Alumni Magazine

SPR-SUM 2016

The alumni magazine for Franklin Pierce University.

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Page 16 of 67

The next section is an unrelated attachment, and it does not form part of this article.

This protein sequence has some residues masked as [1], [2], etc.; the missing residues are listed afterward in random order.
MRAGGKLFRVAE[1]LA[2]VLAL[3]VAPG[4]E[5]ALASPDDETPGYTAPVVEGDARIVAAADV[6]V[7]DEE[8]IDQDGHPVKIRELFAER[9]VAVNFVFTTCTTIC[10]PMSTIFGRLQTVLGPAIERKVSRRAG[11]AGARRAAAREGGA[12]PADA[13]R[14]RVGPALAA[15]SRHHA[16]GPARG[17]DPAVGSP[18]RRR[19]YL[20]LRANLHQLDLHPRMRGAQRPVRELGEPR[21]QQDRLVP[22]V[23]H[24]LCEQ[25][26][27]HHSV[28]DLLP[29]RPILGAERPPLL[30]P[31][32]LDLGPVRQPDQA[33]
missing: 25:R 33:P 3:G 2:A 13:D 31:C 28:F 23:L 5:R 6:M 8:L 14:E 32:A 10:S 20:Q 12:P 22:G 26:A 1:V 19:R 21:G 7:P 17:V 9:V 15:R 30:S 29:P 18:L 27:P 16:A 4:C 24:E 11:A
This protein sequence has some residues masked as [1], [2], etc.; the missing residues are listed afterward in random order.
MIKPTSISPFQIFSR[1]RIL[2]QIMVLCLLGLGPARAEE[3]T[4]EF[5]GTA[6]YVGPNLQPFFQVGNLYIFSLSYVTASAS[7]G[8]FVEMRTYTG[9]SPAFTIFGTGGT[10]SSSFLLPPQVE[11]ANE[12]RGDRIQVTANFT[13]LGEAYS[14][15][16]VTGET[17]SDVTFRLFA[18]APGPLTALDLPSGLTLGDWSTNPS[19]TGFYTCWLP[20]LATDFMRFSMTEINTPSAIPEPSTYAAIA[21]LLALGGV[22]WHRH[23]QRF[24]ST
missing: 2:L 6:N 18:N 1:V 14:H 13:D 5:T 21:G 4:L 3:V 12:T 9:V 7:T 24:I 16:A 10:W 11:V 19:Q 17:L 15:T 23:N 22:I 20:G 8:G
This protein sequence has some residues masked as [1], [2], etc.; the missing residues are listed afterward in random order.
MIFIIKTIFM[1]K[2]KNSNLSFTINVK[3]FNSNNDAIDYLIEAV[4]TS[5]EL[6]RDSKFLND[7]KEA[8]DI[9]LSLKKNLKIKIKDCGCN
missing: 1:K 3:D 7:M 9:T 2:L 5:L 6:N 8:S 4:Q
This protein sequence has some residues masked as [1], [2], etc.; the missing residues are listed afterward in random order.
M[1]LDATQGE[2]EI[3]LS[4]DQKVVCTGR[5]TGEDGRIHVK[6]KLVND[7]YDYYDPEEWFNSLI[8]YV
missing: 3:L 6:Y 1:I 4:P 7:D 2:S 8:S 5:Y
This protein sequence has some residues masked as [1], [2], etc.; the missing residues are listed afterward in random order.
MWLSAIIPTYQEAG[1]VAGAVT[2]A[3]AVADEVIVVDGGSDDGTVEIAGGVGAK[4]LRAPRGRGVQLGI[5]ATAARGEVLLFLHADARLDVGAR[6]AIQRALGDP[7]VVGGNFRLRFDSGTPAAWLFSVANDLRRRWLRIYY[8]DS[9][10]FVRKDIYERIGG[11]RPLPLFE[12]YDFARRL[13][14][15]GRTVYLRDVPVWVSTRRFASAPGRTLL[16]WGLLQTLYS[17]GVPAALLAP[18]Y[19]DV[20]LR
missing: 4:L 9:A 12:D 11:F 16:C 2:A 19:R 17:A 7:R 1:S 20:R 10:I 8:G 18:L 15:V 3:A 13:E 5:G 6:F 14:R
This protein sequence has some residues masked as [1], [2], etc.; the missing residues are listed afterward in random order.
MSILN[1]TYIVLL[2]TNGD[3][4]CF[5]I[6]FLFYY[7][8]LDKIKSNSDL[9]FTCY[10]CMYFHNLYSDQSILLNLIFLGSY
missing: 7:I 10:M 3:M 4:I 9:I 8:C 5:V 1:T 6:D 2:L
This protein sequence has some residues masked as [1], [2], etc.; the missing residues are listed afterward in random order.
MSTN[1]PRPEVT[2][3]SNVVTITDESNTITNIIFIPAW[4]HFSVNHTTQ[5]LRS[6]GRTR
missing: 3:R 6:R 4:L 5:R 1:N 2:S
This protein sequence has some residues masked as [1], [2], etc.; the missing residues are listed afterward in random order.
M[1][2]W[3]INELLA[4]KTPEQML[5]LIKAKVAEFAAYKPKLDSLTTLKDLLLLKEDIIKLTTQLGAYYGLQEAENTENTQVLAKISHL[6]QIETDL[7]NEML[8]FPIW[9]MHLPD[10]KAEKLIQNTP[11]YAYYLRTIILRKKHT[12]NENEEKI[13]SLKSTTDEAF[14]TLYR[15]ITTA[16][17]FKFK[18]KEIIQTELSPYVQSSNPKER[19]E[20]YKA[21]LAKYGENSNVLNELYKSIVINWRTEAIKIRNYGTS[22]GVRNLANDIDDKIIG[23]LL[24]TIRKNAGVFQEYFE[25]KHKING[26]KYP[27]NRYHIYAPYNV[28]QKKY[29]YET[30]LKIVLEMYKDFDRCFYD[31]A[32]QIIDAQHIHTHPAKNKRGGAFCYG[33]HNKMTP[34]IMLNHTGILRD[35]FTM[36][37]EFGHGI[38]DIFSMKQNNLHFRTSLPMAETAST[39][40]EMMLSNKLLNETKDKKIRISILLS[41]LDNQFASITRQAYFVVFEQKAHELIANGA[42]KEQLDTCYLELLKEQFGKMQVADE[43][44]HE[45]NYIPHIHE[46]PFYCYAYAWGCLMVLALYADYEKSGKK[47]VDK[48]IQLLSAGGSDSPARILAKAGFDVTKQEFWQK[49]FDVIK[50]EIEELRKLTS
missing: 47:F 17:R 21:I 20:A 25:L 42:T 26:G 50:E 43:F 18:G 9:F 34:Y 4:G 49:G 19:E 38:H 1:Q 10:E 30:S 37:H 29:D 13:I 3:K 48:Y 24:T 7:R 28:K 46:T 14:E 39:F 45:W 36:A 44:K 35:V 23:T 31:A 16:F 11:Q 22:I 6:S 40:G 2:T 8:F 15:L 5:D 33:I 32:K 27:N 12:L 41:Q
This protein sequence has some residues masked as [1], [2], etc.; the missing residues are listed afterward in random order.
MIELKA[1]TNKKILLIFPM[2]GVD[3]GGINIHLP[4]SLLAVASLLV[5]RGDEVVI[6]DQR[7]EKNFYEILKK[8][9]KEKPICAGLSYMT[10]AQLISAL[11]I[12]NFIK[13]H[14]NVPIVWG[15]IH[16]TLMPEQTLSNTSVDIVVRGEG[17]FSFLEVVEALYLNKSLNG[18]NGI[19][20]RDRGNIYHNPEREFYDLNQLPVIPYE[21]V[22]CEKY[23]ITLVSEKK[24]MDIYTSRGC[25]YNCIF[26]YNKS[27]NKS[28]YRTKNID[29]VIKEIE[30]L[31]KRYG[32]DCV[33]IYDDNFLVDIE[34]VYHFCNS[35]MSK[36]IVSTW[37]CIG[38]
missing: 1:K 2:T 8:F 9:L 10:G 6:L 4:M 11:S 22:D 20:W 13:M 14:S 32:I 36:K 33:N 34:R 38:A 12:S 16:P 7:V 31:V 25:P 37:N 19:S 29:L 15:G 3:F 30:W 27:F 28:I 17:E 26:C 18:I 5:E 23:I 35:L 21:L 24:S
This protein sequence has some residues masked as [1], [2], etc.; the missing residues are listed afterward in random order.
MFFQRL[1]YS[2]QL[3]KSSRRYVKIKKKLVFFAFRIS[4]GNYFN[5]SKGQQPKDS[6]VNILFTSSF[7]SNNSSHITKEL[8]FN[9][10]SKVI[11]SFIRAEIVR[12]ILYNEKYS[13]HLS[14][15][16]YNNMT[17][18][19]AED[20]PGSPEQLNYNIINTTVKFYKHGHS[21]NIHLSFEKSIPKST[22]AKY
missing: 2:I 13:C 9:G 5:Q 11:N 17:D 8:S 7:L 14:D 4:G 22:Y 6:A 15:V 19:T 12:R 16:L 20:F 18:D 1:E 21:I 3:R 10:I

E ight brave men confdently strode down the red carpet in platform heels, sporting business casual attire, in an all-male, beauty pageant-style competition, aimed at raising awareness about domestic violence and sexual assault on college campuses. At the end of the night, only one could take home the crown of Mr. FPU. "I'm impressed on how confdently the guys pulled of walk- ing in heels, even when some were a few shoe sizes too small for them," said SISTUH's member Lindsay Sweet '16. Contestants were judged on three categories: Q&A, school spirit, and talent. They led Raven chants, recited an original poem in French and then translated to English, rapped, recited the alphabet backwards, performed a comedy skit, and much more. But Ben Mead '17 swept the talent section with his beautiful guitar playing, soft words, and Brit- ish accent, topping it all of with a dedication to his girlfriend. Judges Gina Boulay, Rob Koch, Alex Marella '15, Derek Scalia '05, and Misty Start '11, MBA '17 were all impressed with each contestant's talent. Instead of objectifying par- ticipants, the judges scored contes- tants on how they would respond to real-life sexual or domestic violence questions. "It's a fun way to get the word out about something serious that afects far too many people worldwide," said Mead '17. The event was a combination of the White Ribbon Cam- paign and Walk a Mile in Her Shoes – both national eforts to take a stand against sexual assault. In its second year, "the response to Mr. FPU has been incred- ible," said Sweet '16. "I hope this will become a fun tradition that SISTUHS will continue for many years to come." As for the 2016 Mr. FPU, Mead '17 says he can't wait to tell the grandkids one day. — Alyssa Borelli 8 MEN, 16 HEELS, 1 MR. FPU Mr. FPU ' It's a fun way to get the word out about something serious that afects far too many people' RAVENINGS SPRING 2016 \ PIERCE 15 I n 1947, naturalist Edwin Way Teale started in Florida and followed the spring season north to Maine. He wrote about what he saw in what became a best-selling book, North with the Spring. Sixty-fve years later, Teale's spiritual descendent, John Harris, repeated the trip to see what those same land- scapes revealed. His book, Re- turning North with the Spring, combines homage, reportage, and a deep consideration of the state of our planet in the light of climate change. Dr. Harris, Projects Coor- dinator of Franklin Pierce's Monadnock Institute of Nature, Place and Culture, frst read Teale's book in col- lege and had always wanted to visit some of the places he mentioned. So he took four months to follow Teale's route, starting on February 21 in the Everglades and ending on June 21 atop Mt. Washington. "I tried at least once a week to be in the same spot as Teale on the same date he was there," Harris explained. "He was a marvelous writer. It's nice to have such an eloquent text beside you when you travel." Harris was not surprised to fnd terrain that had changed completely since 1947. "Teale visited Florida's Sanibel Island and saw wild pigs on the beach. Now that area is wall to wall hotels and condos," Harris points out. But more frequently, he saw US Fish and Wildlife ref- uges that had been protected for decades and are untram- meled and utterly gorgeous. "I hope readers will be inspired to visit these places for themselves and will also get involved in protecting them for the future," he says. For now, Harris plans to stay at home. Like Teale, he keeps yearly records of the fora and fauna in his own area. Rather than travel afar, he plans to write about the beauty of his own New Hampshire back yard. — Hillel Bromberg Following Spring from the Everglades to Mt. Washington Dr. John Harris hikes a route from Edwin Way Teale's 1947 book Spring Hike ' I tried at least once a week to be in the same spot as Teale on the same date he was there.'

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